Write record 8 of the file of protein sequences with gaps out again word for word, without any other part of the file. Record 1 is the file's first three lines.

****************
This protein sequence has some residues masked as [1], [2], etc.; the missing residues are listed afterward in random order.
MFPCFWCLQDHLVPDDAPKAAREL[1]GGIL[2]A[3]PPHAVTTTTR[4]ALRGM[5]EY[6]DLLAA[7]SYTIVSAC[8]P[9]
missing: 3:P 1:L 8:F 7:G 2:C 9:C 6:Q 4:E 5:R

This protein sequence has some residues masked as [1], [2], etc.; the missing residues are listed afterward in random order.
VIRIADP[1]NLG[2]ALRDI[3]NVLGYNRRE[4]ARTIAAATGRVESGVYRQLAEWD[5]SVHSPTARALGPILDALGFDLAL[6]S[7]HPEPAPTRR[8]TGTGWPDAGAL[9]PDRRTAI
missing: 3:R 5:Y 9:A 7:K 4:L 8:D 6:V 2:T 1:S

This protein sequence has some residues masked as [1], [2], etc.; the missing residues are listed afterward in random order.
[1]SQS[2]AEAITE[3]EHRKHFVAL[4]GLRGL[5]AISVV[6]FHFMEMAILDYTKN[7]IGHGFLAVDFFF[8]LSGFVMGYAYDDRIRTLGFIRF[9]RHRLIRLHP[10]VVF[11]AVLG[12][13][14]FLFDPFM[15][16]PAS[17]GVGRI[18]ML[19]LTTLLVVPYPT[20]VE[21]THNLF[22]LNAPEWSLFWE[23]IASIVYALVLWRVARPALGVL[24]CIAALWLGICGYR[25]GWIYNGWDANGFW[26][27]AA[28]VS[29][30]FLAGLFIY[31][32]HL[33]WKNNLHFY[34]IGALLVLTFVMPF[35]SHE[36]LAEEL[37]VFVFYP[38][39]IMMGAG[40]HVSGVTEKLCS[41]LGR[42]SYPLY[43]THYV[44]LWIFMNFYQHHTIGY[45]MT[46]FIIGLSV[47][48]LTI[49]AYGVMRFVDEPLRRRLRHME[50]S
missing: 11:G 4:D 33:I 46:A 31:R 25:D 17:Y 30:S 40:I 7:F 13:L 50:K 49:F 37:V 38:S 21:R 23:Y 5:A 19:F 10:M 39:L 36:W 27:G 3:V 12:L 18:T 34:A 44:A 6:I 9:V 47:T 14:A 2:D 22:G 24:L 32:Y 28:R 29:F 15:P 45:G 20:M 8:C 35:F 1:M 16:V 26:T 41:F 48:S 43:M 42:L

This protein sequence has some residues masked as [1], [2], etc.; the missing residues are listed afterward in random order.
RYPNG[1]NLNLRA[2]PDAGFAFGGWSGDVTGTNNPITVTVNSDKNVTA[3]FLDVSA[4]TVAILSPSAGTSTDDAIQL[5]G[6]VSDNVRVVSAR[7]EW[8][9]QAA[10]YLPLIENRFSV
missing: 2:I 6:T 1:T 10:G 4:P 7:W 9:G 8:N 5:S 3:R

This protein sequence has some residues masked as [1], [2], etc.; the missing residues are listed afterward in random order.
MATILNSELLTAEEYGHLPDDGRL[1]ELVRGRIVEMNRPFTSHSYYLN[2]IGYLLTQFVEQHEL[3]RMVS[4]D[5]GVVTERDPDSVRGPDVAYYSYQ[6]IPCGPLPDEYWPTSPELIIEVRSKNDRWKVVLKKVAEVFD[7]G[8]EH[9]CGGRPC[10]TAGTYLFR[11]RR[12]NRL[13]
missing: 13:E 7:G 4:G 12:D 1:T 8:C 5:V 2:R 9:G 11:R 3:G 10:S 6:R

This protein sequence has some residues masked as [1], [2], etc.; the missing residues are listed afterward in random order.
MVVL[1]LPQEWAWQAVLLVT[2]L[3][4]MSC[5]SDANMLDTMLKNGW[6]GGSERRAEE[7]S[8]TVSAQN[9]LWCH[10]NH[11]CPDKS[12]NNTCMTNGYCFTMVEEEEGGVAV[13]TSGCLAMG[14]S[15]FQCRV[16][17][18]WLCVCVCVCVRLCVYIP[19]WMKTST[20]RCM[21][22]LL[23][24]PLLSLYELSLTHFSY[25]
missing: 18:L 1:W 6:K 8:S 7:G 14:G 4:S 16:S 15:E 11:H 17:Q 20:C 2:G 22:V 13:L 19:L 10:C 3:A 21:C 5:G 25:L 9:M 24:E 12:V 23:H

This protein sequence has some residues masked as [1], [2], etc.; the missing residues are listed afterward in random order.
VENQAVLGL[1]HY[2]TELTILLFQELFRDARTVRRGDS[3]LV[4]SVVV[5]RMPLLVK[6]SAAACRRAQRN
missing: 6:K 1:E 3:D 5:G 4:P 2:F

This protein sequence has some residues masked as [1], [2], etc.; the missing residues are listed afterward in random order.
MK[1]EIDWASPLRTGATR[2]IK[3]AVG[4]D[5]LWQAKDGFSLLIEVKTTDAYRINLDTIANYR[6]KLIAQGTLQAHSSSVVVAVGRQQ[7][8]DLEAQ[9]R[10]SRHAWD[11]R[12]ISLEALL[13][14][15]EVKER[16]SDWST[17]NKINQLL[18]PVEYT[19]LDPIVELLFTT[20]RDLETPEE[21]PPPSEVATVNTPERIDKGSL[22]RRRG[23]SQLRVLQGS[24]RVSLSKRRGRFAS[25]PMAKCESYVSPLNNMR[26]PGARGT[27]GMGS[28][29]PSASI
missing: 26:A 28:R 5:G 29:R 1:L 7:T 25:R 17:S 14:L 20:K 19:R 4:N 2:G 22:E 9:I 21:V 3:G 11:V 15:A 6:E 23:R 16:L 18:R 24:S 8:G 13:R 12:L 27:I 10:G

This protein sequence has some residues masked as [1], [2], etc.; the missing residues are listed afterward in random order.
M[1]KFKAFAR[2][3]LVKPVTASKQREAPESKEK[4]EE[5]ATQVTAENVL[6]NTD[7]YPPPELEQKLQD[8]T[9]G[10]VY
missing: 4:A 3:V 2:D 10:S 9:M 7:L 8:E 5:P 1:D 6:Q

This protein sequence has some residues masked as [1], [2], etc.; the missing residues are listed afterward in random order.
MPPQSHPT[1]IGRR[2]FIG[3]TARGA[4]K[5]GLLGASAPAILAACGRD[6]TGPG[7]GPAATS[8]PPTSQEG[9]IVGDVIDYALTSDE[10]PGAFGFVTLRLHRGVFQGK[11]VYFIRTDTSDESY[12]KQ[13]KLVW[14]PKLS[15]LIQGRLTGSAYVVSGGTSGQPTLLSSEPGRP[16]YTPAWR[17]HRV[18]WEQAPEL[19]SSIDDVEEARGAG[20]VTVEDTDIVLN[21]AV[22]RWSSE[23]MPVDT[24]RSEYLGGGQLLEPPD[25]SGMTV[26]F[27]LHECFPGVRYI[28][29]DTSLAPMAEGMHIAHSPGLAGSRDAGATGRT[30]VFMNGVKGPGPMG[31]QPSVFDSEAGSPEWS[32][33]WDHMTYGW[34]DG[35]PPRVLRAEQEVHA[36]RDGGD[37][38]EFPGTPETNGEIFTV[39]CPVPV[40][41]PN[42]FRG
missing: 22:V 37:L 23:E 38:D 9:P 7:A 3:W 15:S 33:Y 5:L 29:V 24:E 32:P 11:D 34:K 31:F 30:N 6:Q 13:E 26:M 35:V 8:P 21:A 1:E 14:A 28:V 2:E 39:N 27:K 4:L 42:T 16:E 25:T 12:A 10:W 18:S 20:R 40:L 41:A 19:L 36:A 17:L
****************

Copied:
This protein sequence has some residues masked as [1], [2], etc.; the missing residues are listed afterward in random order.
MK[1]EIDWASPLRTGATR[2]IK[3]AVG[4]D[5]LWQAKDGFSLLIEVKTTDAYRINLDTIANYR[6]KLIAQGTLQAHSSSVVVAVGRQQ[7][8]DLEAQ[9]R[10]SRHAWD[11]R[12]ISLEALL[13][14][15]EVKER[16]SDWST[17]NKINQLL[18]PVEYT[19]LDPIVELLFTT[20]RDLETPEE[21]PPPSEVATVNTPERIDKGSL[22]RRRG[23]SQLRVLQGS[24]RVSLSKRRGRFAS[25]PMAKCESYVSPLNNMR[26]PGARGT[27]GMGS[28][29]PSASI
missing: 26:A 28:R 5:G 29:R 1:L 7:T 25:R 17:S 14:L 20:K 19:R 4:N 2:G 22:E 9:I 21:V 3:G 11:V 15:A 6:E 23:R 16:L 18:R 24:S 8:G 13:R 12:L 27:I 10:G